A housing crisis is looming in Berkeley, especially for people whose rent is subsidized under the federal government’s Section 8 housing plan.
At Tuesday’s Housing Authority meeting the room was packed with people fearing that they could lose their homes and also asking that their input be heard in a proposed five-year plan to set guidelines for future Section 8 housing.
According to Stephen Barton, interim housing director, rents have gone through the roof in the last four years. The median price for a one-bedroom apartment in Berkeley is $1,050 per month, a healthy mortgage payment in most places in the United States.
“This is bananas,” he said, shuffling through papers, as he looked up housing statistics.
“The median price for a one bedroom apartment with rent control, is $664. New one bedrooms on the market are $1,050, meaning there was an increase of around 58 percent over the last four years.”
“In the last year alone, new one-bedroom apartments coming on the market rose from $950 to $1,050.”
It’s the rising market which has prompted landlords to seek the higher prices that the market offers rather than continue to rent to Section 8 recipients, whose rents are capped.
“Landlords can get so much more on the market, that it’s hard to persuade them to keep Section 8 recipients in their rental units,” he said. In fact, many landlords are refusing to take Section 8 vouchers, preferring to rent to people who pay full market rent. So Section 8 renters do not feel secure in their rental units.
Compounding the problem are current re-shufflings in Section 8 payment plans.
According to Barton, the federal government delivered Section 8 - monthly rental assistance - in both “vouchers” and “certificates,” but eventually realized that it was running two separate programs. The two were merged recently, bringing together elements of both programs, but now calling both “vouchers.”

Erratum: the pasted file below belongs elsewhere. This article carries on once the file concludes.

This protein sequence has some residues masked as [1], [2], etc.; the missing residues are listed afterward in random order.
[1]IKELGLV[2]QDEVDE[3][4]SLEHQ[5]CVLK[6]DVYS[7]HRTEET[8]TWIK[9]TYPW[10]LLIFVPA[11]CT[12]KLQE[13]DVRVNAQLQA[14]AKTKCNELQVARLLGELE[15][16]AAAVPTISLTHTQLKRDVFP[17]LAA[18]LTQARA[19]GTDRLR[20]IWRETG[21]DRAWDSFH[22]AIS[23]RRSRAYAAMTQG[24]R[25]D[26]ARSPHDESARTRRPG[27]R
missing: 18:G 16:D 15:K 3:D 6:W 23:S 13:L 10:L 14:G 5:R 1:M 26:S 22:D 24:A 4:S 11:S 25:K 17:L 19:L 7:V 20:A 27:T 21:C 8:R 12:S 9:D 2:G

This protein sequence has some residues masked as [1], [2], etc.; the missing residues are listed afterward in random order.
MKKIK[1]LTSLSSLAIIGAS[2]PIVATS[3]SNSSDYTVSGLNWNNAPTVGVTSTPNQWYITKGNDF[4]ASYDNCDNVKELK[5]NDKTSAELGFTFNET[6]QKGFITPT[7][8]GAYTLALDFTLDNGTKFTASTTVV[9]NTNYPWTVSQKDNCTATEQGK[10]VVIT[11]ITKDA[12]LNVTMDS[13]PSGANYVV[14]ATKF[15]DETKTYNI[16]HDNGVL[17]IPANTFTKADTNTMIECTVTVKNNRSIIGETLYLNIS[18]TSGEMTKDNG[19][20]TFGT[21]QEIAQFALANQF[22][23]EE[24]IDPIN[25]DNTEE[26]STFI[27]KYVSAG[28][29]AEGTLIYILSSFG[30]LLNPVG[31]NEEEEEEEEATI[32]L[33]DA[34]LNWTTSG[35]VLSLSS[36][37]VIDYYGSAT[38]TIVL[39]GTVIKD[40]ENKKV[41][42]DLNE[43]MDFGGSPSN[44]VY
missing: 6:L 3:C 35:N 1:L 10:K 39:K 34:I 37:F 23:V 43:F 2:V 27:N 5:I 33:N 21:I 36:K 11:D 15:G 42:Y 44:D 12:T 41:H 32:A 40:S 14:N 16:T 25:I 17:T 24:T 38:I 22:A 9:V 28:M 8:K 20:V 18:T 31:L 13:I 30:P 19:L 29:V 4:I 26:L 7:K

“Unfortunately, ‘certificates’ were more favorable to tenants, and calling the new program ‘vouchers’ created misunderstandings,” Barton said. “People associate the older meaning with the new program.”
In the old certificate system, if a landlord raised rent above the HUD- determined “Fair Market Rent” levels, tenants only had to pay up to 40 percent of their income, leaving landlords high and dry.
Under the old vouchers, landlords would be able to raise rents as high as they wanted to, and the tenant would have to come up with the difference between the fixed value of the certificate and the actual market rate set by the landlord.
“That’s impossible to do for people on a fixed income,” said Councilmember Dona Spring.
The new vouchers however, adopt the older “certificate” procedures, allowing Section 8 recipients to pay a maximum of 40 percent of their total income for rent. The federal government pays the difference.
Paying the rent will no longer be a problem for those receiving Section 8. The larger problem will be finding funds to pay for the program.
To encourage landlords to rent to Section 8 recipients and to protect them, the Berkeley Housing Department has asked HUD to raise the Fair Market Rent values by 20 percent.